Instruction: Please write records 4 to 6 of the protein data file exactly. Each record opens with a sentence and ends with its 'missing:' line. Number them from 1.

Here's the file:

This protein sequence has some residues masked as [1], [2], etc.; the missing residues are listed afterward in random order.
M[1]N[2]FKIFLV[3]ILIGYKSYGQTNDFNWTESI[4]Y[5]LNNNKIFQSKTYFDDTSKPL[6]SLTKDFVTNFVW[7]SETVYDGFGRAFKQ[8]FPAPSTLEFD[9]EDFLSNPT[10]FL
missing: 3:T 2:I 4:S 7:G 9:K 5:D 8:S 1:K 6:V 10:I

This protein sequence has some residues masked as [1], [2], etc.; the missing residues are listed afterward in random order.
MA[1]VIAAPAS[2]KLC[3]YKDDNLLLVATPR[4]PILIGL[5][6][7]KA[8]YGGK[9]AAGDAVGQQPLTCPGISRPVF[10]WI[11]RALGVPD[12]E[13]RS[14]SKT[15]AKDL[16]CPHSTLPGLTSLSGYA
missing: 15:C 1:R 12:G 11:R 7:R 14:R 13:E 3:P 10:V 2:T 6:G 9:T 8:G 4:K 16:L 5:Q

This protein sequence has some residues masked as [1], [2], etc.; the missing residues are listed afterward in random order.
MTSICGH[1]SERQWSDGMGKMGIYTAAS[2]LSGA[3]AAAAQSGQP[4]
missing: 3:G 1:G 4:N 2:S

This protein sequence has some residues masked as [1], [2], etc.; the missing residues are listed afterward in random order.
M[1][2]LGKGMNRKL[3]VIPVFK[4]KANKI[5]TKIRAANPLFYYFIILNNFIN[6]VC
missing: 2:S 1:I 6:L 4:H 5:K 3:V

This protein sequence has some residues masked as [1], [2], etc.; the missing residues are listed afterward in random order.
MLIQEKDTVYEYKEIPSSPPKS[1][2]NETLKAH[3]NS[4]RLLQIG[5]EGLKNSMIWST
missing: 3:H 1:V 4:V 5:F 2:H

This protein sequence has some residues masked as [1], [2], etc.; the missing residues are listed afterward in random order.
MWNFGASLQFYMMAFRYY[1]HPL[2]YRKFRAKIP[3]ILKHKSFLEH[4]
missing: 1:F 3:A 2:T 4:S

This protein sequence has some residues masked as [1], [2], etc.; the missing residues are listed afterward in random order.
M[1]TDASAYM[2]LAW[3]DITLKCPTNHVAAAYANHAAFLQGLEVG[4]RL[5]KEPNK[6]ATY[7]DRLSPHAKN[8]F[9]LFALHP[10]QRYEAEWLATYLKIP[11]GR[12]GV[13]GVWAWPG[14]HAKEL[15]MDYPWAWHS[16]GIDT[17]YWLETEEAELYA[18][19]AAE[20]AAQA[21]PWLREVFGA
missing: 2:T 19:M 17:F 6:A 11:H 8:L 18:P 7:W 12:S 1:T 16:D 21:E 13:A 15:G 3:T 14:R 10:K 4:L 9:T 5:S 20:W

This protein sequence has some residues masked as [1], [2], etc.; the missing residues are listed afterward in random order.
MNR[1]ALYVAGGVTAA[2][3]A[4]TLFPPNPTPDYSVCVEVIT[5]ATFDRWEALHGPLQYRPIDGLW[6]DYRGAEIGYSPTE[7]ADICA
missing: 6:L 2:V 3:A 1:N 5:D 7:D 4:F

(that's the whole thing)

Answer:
This protein sequence has some residues masked as [1], [2], etc.; the missing residues are listed afterward in random order.
M[1][2]LGKGMNRKL[3]VIPVFK[4]KANKI[5]TKIRAANPLFYYFIILNNFIN[6]VC
missing: 2:S 1:I 6:L 4:H 5:K 3:V

This protein sequence has some residues masked as [1], [2], etc.; the missing residues are listed afterward in random order.
MLIQEKDTVYEYKEIPSSPPKS[1][2]NETLKAH[3]NS[4]RLLQIG[5]EGLKNSMIWST
missing: 3:H 1:V 4:V 5:F 2:H

This protein sequence has some residues masked as [1], [2], etc.; the missing residues are listed afterward in random order.
MWNFGASLQFYMMAFRYY[1]HPL[2]YRKFRAKIP[3]ILKHKSFLEH[4]
missing: 1:F 3:A 2:T 4:S